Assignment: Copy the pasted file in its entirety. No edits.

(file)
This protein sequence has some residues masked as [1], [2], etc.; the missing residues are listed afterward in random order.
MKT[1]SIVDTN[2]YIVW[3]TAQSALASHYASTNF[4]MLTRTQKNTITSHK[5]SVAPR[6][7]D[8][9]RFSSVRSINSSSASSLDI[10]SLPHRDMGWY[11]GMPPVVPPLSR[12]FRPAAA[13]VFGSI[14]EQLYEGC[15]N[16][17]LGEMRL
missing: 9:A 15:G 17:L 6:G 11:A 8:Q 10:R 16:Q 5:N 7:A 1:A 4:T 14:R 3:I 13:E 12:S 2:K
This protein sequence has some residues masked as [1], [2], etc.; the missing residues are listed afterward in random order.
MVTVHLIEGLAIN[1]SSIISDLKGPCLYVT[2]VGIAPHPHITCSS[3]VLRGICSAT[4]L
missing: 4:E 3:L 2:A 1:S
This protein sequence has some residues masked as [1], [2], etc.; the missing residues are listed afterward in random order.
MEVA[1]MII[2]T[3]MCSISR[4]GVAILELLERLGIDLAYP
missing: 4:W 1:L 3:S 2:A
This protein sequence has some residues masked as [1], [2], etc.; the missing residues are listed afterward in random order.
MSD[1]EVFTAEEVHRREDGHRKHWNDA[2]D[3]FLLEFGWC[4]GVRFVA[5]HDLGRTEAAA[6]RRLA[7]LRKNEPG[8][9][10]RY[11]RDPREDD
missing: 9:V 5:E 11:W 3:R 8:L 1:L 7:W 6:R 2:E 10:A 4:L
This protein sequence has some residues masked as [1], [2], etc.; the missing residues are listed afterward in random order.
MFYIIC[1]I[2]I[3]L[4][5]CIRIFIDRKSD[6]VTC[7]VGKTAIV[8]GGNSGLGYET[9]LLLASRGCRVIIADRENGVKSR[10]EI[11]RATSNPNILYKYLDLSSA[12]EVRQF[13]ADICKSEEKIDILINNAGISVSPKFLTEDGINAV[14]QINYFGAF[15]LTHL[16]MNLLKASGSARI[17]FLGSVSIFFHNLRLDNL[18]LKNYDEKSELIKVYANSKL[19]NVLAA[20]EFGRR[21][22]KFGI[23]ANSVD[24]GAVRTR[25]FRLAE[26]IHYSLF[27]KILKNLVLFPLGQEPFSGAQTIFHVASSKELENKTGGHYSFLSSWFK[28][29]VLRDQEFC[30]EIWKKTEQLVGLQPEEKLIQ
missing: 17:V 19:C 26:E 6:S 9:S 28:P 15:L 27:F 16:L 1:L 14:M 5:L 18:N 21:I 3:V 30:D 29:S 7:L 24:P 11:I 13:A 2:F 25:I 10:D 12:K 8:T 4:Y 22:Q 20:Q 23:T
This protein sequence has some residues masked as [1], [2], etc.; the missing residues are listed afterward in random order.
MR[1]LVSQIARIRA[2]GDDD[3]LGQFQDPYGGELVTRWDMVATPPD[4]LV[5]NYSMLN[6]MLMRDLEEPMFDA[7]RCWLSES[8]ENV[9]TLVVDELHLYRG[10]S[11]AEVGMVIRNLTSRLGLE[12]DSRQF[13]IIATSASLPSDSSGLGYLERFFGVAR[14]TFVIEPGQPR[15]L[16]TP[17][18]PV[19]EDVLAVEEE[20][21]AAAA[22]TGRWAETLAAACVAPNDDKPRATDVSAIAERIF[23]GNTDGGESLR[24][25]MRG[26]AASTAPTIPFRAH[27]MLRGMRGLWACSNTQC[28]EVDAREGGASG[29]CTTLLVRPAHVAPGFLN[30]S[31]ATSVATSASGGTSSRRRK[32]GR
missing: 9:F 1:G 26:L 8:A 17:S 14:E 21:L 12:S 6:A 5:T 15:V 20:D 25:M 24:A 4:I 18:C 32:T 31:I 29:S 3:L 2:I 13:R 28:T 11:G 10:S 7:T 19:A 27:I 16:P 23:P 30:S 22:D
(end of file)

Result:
This protein sequence has some residues masked as [1], [2], etc.; the missing residues are listed afterward in random order.
MKT[1]SIVDTN[2]YIVW[3]TAQSALASHYASTNF[4]MLTRTQKNTITSHK[5]SVAPR[6][7]D[8][9]RFSSVRSINSSSASSLDI[10]SLPHRDMGWY[11]GMPPVVPPLSR[12]FRPAAA[13]VFGSI[14]EQLYEGC[15]N[16][17]LGEMRL
missing: 9:A 15:G 17:L 6:G 11:A 8:Q 10:R 16:Q 5:N 7:A 1:A 4:T 14:R 3:I 13:E 12:S 2:K
This protein sequence has some residues masked as [1], [2], etc.; the missing residues are listed afterward in random order.
MVTVHLIEGLAIN[1]SSIISDLKGPCLYVT[2]VGIAPHPHITCSS[3]VLRGICSAT[4]L
missing: 4:E 3:L 2:A 1:S
This protein sequence has some residues masked as [1], [2], etc.; the missing residues are listed afterward in random order.
MEVA[1]MII[2]T[3]MCSISR[4]GVAILELLERLGIDLAYP
missing: 4:W 1:L 3:S 2:A
This protein sequence has some residues masked as [1], [2], etc.; the missing residues are listed afterward in random order.
MSD[1]EVFTAEEVHRREDGHRKHWNDA[2]D[3]FLLEFGWC[4]GVRFVA[5]HDLGRTEAAA[6]RRLA[7]LRKNEPG[8][9][10]RY[11]RDPREDD
missing: 9:V 5:E 11:W 3:R 8:L 1:L 7:W 6:R 2:E 10:A 4:L
This protein sequence has some residues masked as [1], [2], etc.; the missing residues are listed afterward in random order.
MFYIIC[1]I[2]I[3]L[4][5]CIRIFIDRKSD[6]VTC[7]VGKTAIV[8]GGNSGLGYET[9]LLLASRGCRVIIADRENGVKSR[10]EI[11]RATSNPNILYKYLDLSSA[12]EVRQF[13]ADICKSEEKIDILINNAGISVSPKFLTEDGINAV[14]QINYFGAF[15]LTHL[16]MNLLKASGSARI[17]FLGSVSIFFHNLRLDNL[18]LKNYDEKSELIKVYANSKL[19]NVLAA[20]EFGRR[21][22]KFGI[23]ANSVD[24]GAVRTR[25]FRLAE[26]IHYSLF[27]KILKNLVLFPLGQEPFSGAQTIFHVASSKELENKTGGHYSFLSSWFK[28][29]VLRDQEFC[30]EIWKKTEQLVGLQPEEKLIQ
missing: 17:V 19:C 26:E 6:S 9:S 28:P 15:L 27:F 16:L 1:L 14:M 5:L 18:N 21:I 3:V 30:D 29:S 7:L 24:P 11:I 13:A 2:F 25:I 10:D 12:K 8:T 4:Y 22:Q 20:Q 23:T
This protein sequence has some residues masked as [1], [2], etc.; the missing residues are listed afterward in random order.
MR[1]LVSQIARIRA[2]GDDD[3]LGQFQDPYGGELVTRWDMVATPPD[4]LV[5]NYSMLN[6]MLMRDLEEPMFDA[7]RCWLSES[8]ENV[9]TLVVDELHLYRG[10]S[11]AEVGMVIRNLTSRLGLE[12]DSRQF[13]IIATSASLPSDSSGLGYLERFFGVAR[14]TFVIEPGQPR[15]L[16]TP[17][18]PV[19]EDVLAVEEE[20][21]AAAA[22]TGRWAETLAAACVAPNDDKPRATDVSAIAERIF[23]GNTDGGESLR[24][25]MRG[26]AASTAPTIPFRAH[27]MLRGMRGLWACSNTQC[28]EVDAREGGASG[29]CTTLLVRPAHVAPGFLN[30]S[31]ATSVATSASGGTSSRRRK[32]GR
missing: 9:F 1:G 26:L 8:A 17:S 14:E 21:L 12:S 6:A 5:T 15:V 20:D 25:M 24:A 4:I 18:C 32:T 31:I 29:S 3:L 2:I 13:R 28:T 11:G 10:S 7:T 19:A 27:I 16:P 23:P 30:S 22:D